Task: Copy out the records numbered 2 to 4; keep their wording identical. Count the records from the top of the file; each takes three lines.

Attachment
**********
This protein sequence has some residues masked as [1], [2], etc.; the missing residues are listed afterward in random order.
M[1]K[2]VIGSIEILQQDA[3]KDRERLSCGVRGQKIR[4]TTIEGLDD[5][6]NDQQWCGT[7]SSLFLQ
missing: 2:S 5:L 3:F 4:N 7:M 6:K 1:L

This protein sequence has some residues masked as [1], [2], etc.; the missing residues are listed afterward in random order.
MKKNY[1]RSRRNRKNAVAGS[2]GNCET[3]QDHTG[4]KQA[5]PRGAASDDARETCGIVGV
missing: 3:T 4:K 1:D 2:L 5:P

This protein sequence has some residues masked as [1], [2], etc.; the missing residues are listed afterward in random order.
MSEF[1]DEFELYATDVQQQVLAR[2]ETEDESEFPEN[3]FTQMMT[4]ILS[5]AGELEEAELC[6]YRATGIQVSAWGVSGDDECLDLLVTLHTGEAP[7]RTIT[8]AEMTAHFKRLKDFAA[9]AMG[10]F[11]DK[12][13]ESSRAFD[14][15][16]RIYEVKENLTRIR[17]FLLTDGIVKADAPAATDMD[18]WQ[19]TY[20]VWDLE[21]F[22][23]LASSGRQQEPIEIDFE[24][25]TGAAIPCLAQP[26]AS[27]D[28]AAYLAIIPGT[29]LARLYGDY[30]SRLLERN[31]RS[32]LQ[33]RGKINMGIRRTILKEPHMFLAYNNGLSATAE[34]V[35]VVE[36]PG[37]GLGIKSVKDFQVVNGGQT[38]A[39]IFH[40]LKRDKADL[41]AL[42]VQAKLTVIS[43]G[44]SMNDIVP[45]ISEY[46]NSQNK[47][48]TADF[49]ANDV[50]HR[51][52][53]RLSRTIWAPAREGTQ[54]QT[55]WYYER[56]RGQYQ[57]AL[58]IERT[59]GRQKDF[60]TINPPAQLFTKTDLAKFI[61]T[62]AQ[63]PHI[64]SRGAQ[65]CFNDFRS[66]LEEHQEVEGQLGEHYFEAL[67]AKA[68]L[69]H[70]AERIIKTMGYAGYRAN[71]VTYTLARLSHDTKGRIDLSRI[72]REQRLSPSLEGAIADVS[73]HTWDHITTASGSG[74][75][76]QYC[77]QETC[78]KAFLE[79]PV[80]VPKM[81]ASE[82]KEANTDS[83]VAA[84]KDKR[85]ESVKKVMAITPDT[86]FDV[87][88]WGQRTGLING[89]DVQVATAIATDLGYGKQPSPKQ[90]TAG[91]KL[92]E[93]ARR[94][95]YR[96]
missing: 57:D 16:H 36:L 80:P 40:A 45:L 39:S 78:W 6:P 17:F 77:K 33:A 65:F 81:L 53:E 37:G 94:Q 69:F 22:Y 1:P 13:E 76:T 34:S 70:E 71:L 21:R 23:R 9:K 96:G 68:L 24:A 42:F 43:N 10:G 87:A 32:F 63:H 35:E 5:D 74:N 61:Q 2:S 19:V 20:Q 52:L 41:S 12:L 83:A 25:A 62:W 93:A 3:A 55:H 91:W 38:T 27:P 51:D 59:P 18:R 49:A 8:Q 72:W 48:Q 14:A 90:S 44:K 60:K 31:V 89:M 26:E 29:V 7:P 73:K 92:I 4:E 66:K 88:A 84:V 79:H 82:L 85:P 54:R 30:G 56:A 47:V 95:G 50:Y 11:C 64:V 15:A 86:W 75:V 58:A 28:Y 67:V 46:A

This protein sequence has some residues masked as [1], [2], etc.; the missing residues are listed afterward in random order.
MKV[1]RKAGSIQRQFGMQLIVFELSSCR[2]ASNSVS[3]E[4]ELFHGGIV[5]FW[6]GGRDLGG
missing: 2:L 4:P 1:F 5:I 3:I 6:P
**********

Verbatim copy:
This protein sequence has some residues masked as [1], [2], etc.; the missing residues are listed afterward in random order.
MKKNY[1]RSRRNRKNAVAGS[2]GNCET[3]QDHTG[4]KQA[5]PRGAASDDARETCGIVGV
missing: 3:T 4:K 1:D 2:L 5:P

This protein sequence has some residues masked as [1], [2], etc.; the missing residues are listed afterward in random order.
MSEF[1]DEFELYATDVQQQVLAR[2]ETEDESEFPEN[3]FTQMMT[4]ILS[5]AGELEEAELC[6]YRATGIQVSAWGVSGDDECLDLLVTLHTGEAP[7]RTIT[8]AEMTAHFKRLKDFAA[9]AMG[10]F[11]DK[12][13]ESSRAFD[14][15][16]RIYEVKENLTRIR[17]FLLTDGIVKADAPAATDMD[18]WQ[19]TY[20]VWDLE[21]F[22][23]LASSGRQQEPIEIDFE[24][25]TGAAIPCLAQP[26]AS[27]D[28]AAYLAIIPGT[29]LARLYGDY[30]SRLLERN[31]RS[32]LQ[33]RGKINMGIRRTILKEPHMFLAYNNGLSATAE[34]V[35]VVE[36]PG[37]GLGIKSVKDFQVVNGGQT[38]A[39]IFH[40]LKRDKADL[41]AL[42]VQAKLTVIS[43]G[44]SMNDIVP[45]ISEY[46]NSQNK[47][48]TADF[49]ANDV[50]HR[51][52][53]RLSRTIWAPAREGTQ[54]QT[55]WYYER[56]RGQYQ[57]AL[58]IERT[59]GRQKDF[60]TINPPAQLFTKTDLAKFI[61]T[62]AQ[63]PHI[64]SRGAQ[65]CFNDFRS[66]LEEHQEVEGQLGEHYFEAL[67]AKA[68]L[69]H[70]AERIIKTMGYAGYRAN[71]VTYTLARLSHDTKGRIDLSRI[72]REQRLSPSLEGAIADVS[73]HTWDHITTASGSG[74][75][76]QYC[77]QETC[78]KAFLE[79]PV[80]VPKM[81]ASE[82]KEANTDS[83]VAA[84]KDKR[85]ESVKKVMAITPDT[86]FDV[87][88]WGQRTGLING[89]DVQVATAIATDLGYGKQPSPKQ[90]TAG[91]KL[92]E[93]ARR[94][95]YR[96]
missing: 57:D 16:H 36:L 80:P 40:A 45:L 39:S 78:W 6:P 17:F 77:K 33:A 65:F 81:L 53:E 37:G 94:Q 69:F 22:Y 1:P 13:E 76:T 34:S 70:E 71:L 21:R 23:R 9:K 96:G 68:L 24:A 42:F 43:N 10:G 87:A 32:F 63:H 35:E 5:D 74:N 61:Q 2:S 19:V 20:Q 52:L 41:S 12:L 83:A 25:A 62:W 93:A 3:A 55:H 91:W 38:T 27:P 51:D 59:P 18:R 49:A 8:Q 72:W 48:Q 14:A 90:S 44:K 60:K 31:V 89:M 26:E 29:V 7:P 73:K 92:I 4:E 66:K 88:A 84:V 79:H 82:L 85:P 54:R 30:G 56:A 47:V 95:G 50:Y 11:C 64:V 15:A 86:W 75:V 58:A 28:Y 67:V 46:A

This protein sequence has some residues masked as [1], [2], etc.; the missing residues are listed afterward in random order.
MKV[1]RKAGSIQRQFGMQLIVFELSSCR[2]ASNSVS[3]E[4]ELFHGGIV[5]FW[6]GGRDLGG
missing: 2:L 4:P 1:F 5:I 3:I 6:P